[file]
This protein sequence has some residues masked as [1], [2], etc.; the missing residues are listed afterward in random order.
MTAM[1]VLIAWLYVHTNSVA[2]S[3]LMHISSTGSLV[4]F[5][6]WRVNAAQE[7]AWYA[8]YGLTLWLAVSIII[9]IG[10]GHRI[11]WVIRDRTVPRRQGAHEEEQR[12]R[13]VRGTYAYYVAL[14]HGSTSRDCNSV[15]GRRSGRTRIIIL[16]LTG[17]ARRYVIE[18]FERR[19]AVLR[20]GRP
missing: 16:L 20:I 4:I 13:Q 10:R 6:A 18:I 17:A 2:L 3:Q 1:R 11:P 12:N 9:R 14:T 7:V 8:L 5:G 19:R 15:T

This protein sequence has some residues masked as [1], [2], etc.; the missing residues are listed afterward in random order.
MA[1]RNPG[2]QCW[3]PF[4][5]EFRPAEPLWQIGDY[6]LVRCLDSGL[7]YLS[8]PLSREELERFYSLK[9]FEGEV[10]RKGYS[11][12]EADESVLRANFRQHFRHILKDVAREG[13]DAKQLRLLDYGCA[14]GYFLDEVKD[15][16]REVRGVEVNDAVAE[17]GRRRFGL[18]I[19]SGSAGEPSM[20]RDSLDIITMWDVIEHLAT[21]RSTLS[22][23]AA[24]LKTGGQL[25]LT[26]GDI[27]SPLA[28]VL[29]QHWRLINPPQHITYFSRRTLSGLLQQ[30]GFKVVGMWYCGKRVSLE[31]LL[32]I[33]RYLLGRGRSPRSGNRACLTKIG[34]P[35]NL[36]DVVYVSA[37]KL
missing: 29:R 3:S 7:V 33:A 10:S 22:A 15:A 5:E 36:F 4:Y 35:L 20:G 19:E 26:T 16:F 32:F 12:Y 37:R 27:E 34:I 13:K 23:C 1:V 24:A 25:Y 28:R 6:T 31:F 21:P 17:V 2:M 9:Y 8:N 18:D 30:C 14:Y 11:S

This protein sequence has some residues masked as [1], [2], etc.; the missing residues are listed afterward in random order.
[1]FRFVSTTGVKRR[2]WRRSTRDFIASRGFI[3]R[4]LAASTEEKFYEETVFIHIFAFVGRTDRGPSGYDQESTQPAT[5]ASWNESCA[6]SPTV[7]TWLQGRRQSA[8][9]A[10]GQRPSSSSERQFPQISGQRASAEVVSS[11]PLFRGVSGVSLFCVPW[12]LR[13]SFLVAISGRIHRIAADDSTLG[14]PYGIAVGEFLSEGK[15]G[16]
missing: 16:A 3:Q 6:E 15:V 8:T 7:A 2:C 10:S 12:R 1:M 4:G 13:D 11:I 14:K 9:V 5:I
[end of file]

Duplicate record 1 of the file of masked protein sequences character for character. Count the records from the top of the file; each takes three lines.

This protein sequence has some residues masked as [1], [2], etc.; the missing residues are listed afterward in random order.
MTAM[1]VLIAWLYVHTNSVA[2]S[3]LMHISSTGSLV[4]F[5][6]WRVNAAQE[7]AWYA[8]YGLTLWLAVSIII[9]IG[10]GHRI[11]WVIRDRTVPRRQGAHEEEQR[12]R[13]VRGTYAYYVAL[14]HGSTSRDCNSV[15]GRRSGRTRIIIL[16]LTG[17]ARRYVIE[18]FERR[19]AVLR[20]GRP
missing: 16:L 20:I 4:I 13:Q 10:R 6:A 18:I 17:A 2:L 3:Q 1:R 11:P 12:N 9:R 14:T 7:V 8:L 5:G 19:R 15:T